CIT doomed by PE
The most compelling argument for saving CIT Group from collapse is the impact it would have on small- and mid-sized business that depend on the New York-based lender for financing. But it’s increasingly looking like that argument is more hype than anything else.
First of all, CIT pretty much hasn’t been doing any new lending for the past six months, when its financial troubles really began to mount. Most of the lines of credit the firm has out to hundreds of thousands of small companies were arranged long before the collapse of Lehman Brothers.
Second, and maybe the best reason for letting CIT fail, is that a good number of CIT’s financing deals are with companies owned and operated by private equity firms. Our sister publication PEHub reports that in recent years, CIT has moved aggressively to provide financing to mid-sized companies that were taken over in leveraged buyouts. PEHUB has found at least 36 PE-owned companies that CIT is the primary lender to.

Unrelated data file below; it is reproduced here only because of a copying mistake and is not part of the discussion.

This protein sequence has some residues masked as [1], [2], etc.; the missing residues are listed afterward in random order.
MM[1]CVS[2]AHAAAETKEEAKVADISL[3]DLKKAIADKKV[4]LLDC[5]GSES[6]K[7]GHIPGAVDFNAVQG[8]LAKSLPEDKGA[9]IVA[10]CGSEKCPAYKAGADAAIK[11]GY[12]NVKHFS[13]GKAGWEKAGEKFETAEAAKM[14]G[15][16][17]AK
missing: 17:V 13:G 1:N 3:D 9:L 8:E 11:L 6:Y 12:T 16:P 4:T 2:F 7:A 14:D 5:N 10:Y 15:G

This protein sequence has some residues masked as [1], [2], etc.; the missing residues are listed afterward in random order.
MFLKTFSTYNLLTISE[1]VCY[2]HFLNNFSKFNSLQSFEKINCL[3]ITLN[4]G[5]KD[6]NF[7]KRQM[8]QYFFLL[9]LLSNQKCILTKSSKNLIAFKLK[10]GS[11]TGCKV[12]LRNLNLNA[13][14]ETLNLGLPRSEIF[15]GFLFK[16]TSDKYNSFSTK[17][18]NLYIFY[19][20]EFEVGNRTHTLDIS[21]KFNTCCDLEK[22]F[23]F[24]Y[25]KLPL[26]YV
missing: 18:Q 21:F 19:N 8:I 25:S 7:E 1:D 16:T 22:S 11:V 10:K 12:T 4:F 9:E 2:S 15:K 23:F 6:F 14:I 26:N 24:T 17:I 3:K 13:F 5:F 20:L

For instance, CIT has provided the bulk of the financing to Texas-based chain CiCi’s Pizza, acquired by Canadian private equity firm Onex in 2007. CIT’s financing has been provided the fuel for the chain’s rapid expansion.
Sure, the PE-owned companies are small- and mid-sized businesses. But this isn’t mom and pop we’re talking about here.
And CIT hasn’t just been a lender to PE-owned companies, it’s also arranged deals through its investment banking arm.
The case for saving CIT becomes a lot less compelling when you realize that an indirect beneficiary of keeping the lender afloat will be the strip-and-flip crowd. The idea of bailing out CIT to save the investment returns of PE funds isn’t too compelling. In fact, it would make for bad public policy.